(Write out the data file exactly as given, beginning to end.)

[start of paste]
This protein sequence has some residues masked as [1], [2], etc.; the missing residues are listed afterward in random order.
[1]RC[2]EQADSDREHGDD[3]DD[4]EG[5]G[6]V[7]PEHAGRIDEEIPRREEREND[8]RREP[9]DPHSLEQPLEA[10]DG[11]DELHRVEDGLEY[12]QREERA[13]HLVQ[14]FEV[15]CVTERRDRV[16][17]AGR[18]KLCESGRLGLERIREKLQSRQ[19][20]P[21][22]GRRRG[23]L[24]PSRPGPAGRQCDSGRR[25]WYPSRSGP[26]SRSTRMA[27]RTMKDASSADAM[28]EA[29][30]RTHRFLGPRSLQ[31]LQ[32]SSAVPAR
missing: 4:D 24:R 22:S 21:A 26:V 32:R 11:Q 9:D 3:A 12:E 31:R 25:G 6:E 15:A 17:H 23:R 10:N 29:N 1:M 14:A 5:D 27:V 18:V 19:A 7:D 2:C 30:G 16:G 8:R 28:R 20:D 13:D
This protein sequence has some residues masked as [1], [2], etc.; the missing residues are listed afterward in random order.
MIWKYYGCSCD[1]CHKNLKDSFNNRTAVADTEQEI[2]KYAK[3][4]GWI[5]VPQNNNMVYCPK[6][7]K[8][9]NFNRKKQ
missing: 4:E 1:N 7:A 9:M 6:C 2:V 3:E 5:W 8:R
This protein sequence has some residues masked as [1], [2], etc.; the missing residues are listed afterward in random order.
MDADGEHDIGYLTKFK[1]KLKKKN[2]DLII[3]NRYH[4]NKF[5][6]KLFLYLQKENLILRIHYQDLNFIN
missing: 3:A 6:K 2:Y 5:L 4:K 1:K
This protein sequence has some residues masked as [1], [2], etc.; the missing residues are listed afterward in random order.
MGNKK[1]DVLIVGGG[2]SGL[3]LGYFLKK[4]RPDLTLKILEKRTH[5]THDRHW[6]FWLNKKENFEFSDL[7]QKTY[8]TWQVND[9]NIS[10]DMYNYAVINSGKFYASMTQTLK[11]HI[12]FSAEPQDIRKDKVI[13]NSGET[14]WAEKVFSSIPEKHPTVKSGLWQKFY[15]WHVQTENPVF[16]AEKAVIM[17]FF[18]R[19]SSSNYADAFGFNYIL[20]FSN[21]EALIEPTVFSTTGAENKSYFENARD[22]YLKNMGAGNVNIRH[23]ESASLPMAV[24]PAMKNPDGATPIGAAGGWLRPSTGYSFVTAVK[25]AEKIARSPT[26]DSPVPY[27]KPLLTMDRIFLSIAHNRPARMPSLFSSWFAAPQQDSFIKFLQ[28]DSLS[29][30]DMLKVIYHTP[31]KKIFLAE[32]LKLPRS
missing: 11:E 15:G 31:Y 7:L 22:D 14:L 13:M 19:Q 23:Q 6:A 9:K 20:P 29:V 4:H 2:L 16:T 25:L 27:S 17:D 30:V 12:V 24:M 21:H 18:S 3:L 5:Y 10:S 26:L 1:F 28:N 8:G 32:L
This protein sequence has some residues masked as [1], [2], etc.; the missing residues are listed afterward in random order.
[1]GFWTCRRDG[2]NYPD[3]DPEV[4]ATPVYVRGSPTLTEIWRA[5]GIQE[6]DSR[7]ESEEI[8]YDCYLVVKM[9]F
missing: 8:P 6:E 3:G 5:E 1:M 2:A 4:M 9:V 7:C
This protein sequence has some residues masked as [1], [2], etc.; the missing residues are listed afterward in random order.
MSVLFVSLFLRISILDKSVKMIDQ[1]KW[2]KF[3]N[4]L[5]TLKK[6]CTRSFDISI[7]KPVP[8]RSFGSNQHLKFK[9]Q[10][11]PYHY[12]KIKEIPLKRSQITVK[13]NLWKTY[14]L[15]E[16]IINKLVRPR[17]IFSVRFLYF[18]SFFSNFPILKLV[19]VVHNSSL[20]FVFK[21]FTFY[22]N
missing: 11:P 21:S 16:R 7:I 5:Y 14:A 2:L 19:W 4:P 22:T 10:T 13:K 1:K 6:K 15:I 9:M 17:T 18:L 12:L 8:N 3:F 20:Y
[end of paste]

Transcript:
This protein sequence has some residues masked as [1], [2], etc.; the missing residues are listed afterward in random order.
[1]RC[2]EQADSDREHGDD[3]DD[4]EG[5]G[6]V[7]PEHAGRIDEEIPRREEREND[8]RREP[9]DPHSLEQPLEA[10]DG[11]DELHRVEDGLEY[12]QREERA[13]HLVQ[14]FEV[15]CVTERRDRV[16][17]AGR[18]KLCESGRLGLERIREKLQSRQ[19][20]P[21][22]GRRRG[23]L[24]PSRPGPAGRQCDSGRR[25]WYPSRSGP[26]SRSTRMA[27]RTMKDASSADAM[28]EA[29][30]RTHRFLGPRSLQ[31]LQ[32]SSAVPAR
missing: 4:D 24:R 22:S 21:A 26:V 32:R 11:Q 9:D 3:A 12:E 31:R 25:G 6:E 15:A 17:H 23:R 10:N 29:N 1:M 14:A 5:D 27:V 18:V 19:A 7:D 2:C 30:G 16:G 8:R 28:R 20:D 13:D
This protein sequence has some residues masked as [1], [2], etc.; the missing residues are listed afterward in random order.
MIWKYYGCSCD[1]CHKNLKDSFNNRTAVADTEQEI[2]KYAK[3][4]GWI[5]VPQNNNMVYCPK[6][7]K[8][9]NFNRKKQ
missing: 4:E 1:N 7:A 9:M 6:C 2:V 3:E 5:W 8:R
This protein sequence has some residues masked as [1], [2], etc.; the missing residues are listed afterward in random order.
MDADGEHDIGYLTKFK[1]KLKKKN[2]DLII[3]NRYH[4]NKF[5][6]KLFLYLQKENLILRIHYQDLNFIN
missing: 3:A 6:K 2:Y 5:L 4:K 1:K
This protein sequence has some residues masked as [1], [2], etc.; the missing residues are listed afterward in random order.
MGNKK[1]DVLIVGGG[2]SGL[3]LGYFLKK[4]RPDLTLKILEKRTH[5]THDRHW[6]FWLNKKENFEFSDL[7]QKTY[8]TWQVND[9]NIS[10]DMYNYAVINSGKFYASMTQTLK[11]HI[12]FSAEPQDIRKDKVI[13]NSGET[14]WAEKVFSSIPEKHPTVKSGLWQKFY[15]WHVQTENPVF[16]AEKAVIM[17]FF[18]R[19]SSSNYADAFGFNYIL[20]FSN[21]EALIEPTVFSTTGAENKSYFENARD[22]YLKNMGAGNVNIRH[23]ESASLPMAV[24]PAMKNPDGATPIGAAGGWLRPSTGYSFVTAVK[25]AEKIARSPT[26]DSPVPY[27]KPLLTMDRIFLSIAHNRPARMPSLFSSWFAAPQQDSFIKFLQ[28]DSLS[29][30]DMLKVIYHTP[31]KKIFLAE[32]LKLPRS
missing: 11:E 15:G 31:Y 7:L 22:D 14:L 13:M 19:Q 23:Q 6:A 9:K 20:P 29:V 4:H 2:L 16:T 25:L 27:S 17:D 30:V 12:V 24:M 21:H 18:S 3:L 5:Y 10:S 26:L 1:F 28:N 8:G 32:L
This protein sequence has some residues masked as [1], [2], etc.; the missing residues are listed afterward in random order.
[1]GFWTCRRDG[2]NYPD[3]DPEV[4]ATPVYVRGSPTLTEIWRA[5]GIQE[6]DSR[7]ESEEI[8]YDCYLVVKM[9]F
missing: 8:P 6:E 3:G 5:E 1:M 2:A 4:M 9:V 7:C
This protein sequence has some residues masked as [1], [2], etc.; the missing residues are listed afterward in random order.
MSVLFVSLFLRISILDKSVKMIDQ[1]KW[2]KF[3]N[4]L[5]TLKK[6]CTRSFDISI[7]KPVP[8]RSFGSNQHLKFK[9]Q[10][11]PYHY[12]KIKEIPLKRSQITVK[13]NLWKTY[14]L[15]E[16]IINKLVRPR[17]IFSVRFLYF[18]SFFSNFPILKLV[19]VVHNSSL[20]FVFK[21]FTFY[22]N
missing: 11:P 21:S 16:R 7:I 5:Y 14:A 2:L 19:W 4:P 22:T 10:T 13:K 1:K 6:K 15:I 9:M 17:T 18:L 12:L 8:N 3:F 20:Y